Frankly, option C was specially crafted with a lot of relevant and common sense words to confuse students :wink: and placed before the correct choice so that when students read the correct choice, they read it with a bias against the correct choice (because in their mind, they have already found the correct choice) :wink:

Thanks,
Chiranjeev
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Re: A zero-CO2 U.S. economy can be achieved within the next thirty to fift  [#permalink]

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New post 02 Sep 2013, 14:37
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egmat wrote:
Hi Everyone,

Here's another question from e-GMAT. It is an evaluate question type, which, as experience of recent test takers suggest, is becoming more important on GMAT.

Share your answers with analysis. Looking forward to a health discussion :)

A zero-CO2 U.S. economy can be achieved within the next thirty to fifty years without the use of nuclear power. The U.S. renewable energy resource base is vast and practically untapped. Available wind energy resources in 12 Midwestern and Rocky Mountain states equal about 2.5 times the entire electricity production of the United States. Given that we can satisfy our electricity needs by harnessing only 40% of the wind energy resources in these 12 states, it is extremely likely that we will be able to do away with CO2.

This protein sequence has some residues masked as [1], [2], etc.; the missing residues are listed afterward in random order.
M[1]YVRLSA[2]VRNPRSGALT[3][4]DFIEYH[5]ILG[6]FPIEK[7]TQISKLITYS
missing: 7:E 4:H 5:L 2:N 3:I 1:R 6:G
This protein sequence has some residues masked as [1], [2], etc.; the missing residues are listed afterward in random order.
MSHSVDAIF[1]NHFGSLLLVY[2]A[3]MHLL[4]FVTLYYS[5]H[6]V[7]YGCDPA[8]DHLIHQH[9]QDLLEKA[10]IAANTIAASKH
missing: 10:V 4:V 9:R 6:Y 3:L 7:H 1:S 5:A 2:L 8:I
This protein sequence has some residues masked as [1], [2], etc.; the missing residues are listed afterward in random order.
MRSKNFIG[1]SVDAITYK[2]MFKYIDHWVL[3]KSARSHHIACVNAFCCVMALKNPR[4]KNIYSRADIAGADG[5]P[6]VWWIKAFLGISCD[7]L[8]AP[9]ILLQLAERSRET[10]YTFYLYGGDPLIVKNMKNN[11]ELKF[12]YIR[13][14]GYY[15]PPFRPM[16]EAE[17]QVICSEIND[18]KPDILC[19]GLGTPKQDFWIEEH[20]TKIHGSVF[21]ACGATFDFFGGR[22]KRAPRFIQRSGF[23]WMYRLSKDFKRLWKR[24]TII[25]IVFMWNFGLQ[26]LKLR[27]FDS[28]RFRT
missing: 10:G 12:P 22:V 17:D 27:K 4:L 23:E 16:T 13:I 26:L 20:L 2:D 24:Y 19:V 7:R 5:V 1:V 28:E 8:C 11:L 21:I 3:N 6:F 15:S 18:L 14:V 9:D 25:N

Which of the following would be most useful to evaluate the above argument?

A. What is the amount of wind energy resources available in rest of the states in the United States?
B. Are there any other renewable energy resources such as solar power, which can be used?
C. With the use of current technologies, what proportion of electricity generated through wind energy can be stored for use at future times when wind may not be blowing?
D. Are there strong corporate lobbies which will strongly oppose any move to substitute non-renewable sources of energy?
E. What proportion of wind energy is available only at inaccessible areas?

-Chiranjeev Singh


The question stems talks about the US achieving a zero CO2 economy in the next 30 to 50 years. Wind energy seems to be a viable source of alternative energy and that it is extremely likely that the US will be able to do away with CO2. The assumption behind this argument is that the demand for the use of energy would not have exceeded the current amount of energy that wind can generate in the next 30 years. Who knows? There may be some other assumptions that I have not considered. But at least I understand the prompt and the right answer is likely to jump at me.

A. What is the amount of wind energy resources available in rest of the states in the United States?
Well, we already the amount of wind energy that is available. The question is how viable is the current wind energy that we have even discovered? Can we use it? This option is irrelevant.

B. Are there any other renewable energy resources such as solar power, which can be used?
We have not finished using wind energy. So this opion has nothing to do with the argument since we already know that wind energy is enough to meet with our needs. Why look to the sun?

C. With the use of current technologies, what proportion of electricity generated through wind energy can be stored for use at future times when wind may not be blowing?
This options looks popular but I disagree with it. We are talking about achieving zero CO2 economy in 30 years or so. What has current technology got to do with it? I-phone 5 will be an obsolete technology in 3 years time, not to talk of 30.

D. Are there strong corporate lobbies which will strongly oppose any move to substitute non-renewable sources of energy?